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Pulp: A Film about Life, Death and Supermarkets

Pulp documentary poster.jpg

Last night we had the pleasure of watching Pulp: a film about life, death and supermarkets at its gala screening at in-edit festival in Barcelona. Florian Hebicht's documentary follows the band as they finish their reunion tour of 2012 with their last (ever?) gig in their home town of Sheffield. As well as brilliantly capturing this fabulous farewell performance, the director also gets familiar with Sheffield, the Steel (or as Mr Cocker dubbed it in song) Sex City. A cast of brilliant characters, from choirs and pensioners to kids and knife-makers, provide an insight into the band's birthplace.

The film, like the band's music, manages to find something extraordinary and poignant in very ordinary places. It celebrates and showcases the people of Sheffield and gives them almost equal screen time with the band. It is this which sets the film apart from the average music documentary and makes it such a joy to watch. As a fan of the band it is easy to spend 90 minutes enjoying their music and opinions - both of which are as surprising and delightful as ever. What gives the film real heart, though, is also hearing the thoughts and life lessons learned by the people that lay behind those twitchy net curtains Jarvis has been singing about for so long.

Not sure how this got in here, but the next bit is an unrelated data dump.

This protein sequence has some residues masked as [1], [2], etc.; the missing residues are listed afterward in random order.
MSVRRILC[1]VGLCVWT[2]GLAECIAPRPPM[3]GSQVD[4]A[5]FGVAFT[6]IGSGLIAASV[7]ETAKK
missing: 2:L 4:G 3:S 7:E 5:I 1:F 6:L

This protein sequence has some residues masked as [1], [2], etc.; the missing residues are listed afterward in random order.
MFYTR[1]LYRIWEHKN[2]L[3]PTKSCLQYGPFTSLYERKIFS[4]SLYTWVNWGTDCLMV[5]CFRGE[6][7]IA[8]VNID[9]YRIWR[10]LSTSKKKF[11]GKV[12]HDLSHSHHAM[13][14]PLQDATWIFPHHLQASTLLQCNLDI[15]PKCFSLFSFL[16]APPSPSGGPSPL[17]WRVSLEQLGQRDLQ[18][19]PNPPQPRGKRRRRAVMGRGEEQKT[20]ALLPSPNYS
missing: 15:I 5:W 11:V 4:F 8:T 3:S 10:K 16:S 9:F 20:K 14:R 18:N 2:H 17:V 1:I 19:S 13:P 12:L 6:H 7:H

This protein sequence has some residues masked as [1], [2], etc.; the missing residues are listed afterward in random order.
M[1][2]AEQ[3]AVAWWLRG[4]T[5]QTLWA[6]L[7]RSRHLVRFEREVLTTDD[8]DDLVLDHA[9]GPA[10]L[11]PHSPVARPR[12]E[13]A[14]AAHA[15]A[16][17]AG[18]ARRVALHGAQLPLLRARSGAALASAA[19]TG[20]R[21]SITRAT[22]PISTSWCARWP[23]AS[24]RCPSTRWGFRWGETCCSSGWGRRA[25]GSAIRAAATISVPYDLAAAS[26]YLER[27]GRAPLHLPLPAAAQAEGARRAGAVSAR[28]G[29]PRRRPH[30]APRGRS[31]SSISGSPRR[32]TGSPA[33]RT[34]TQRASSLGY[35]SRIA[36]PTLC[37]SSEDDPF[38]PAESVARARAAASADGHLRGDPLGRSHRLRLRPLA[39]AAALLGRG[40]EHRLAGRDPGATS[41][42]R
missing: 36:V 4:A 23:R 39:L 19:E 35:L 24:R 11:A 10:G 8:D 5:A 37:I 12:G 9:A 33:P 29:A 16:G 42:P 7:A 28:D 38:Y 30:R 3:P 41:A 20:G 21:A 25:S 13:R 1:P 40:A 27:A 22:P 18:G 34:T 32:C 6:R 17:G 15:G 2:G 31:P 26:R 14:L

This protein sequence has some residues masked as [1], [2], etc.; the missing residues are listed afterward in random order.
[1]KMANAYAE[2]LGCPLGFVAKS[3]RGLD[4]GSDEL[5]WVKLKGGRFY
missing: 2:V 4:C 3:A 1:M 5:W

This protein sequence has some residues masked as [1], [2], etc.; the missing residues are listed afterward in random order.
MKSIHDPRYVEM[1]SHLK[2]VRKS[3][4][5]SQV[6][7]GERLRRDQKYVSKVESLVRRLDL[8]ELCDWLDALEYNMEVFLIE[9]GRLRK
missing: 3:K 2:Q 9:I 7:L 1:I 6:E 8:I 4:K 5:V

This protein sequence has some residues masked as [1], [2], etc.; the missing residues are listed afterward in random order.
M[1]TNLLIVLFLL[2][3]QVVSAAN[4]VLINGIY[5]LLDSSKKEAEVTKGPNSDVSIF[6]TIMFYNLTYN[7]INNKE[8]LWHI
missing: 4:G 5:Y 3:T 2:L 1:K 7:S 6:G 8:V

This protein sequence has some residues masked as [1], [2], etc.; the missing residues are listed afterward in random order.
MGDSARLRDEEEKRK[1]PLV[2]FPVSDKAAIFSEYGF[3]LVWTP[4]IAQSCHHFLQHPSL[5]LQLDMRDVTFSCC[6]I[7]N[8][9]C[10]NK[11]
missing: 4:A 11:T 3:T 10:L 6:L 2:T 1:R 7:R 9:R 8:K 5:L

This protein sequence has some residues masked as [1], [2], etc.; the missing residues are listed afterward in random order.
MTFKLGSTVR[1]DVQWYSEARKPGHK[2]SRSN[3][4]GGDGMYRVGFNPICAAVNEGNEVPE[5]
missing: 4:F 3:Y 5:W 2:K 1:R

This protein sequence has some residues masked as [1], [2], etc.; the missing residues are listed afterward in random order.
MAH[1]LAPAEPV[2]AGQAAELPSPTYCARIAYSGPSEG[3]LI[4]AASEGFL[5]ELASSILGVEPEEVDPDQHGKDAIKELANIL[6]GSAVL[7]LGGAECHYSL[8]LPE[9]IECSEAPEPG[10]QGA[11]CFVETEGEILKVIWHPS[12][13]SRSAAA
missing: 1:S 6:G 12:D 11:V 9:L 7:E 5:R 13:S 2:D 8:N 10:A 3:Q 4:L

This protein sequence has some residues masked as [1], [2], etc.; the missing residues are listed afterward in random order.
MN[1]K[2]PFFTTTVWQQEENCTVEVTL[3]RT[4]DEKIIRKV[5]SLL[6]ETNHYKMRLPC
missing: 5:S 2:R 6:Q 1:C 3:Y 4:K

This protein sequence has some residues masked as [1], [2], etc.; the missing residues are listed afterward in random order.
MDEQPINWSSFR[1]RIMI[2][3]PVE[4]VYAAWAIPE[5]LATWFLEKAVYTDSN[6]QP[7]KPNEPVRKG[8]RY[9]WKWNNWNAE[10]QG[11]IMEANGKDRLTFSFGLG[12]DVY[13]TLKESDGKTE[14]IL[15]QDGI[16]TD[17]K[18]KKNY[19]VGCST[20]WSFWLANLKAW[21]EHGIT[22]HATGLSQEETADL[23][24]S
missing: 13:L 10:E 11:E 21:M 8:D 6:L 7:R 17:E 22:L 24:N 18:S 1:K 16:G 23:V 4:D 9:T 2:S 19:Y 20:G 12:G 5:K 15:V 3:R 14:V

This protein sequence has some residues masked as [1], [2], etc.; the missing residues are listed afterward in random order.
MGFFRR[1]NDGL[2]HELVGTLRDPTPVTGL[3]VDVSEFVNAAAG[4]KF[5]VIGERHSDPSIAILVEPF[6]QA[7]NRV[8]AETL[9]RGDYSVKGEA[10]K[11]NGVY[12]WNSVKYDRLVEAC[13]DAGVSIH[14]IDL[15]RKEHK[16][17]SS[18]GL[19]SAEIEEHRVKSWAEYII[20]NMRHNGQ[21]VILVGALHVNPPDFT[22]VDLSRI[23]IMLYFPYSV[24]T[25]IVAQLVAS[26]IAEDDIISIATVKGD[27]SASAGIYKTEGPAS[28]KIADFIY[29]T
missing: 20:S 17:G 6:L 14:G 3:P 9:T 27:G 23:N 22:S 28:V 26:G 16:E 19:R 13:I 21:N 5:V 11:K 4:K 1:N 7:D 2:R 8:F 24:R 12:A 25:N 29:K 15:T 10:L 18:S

By turns funny, moving and exhilarating, this film is successful as a documentary, a live concert and a record of a unique moment in the life of the band and of Sheffield as a city. Don't miss it!

In-Edit Film Festival continues until 2nd November

Find out more about the film at

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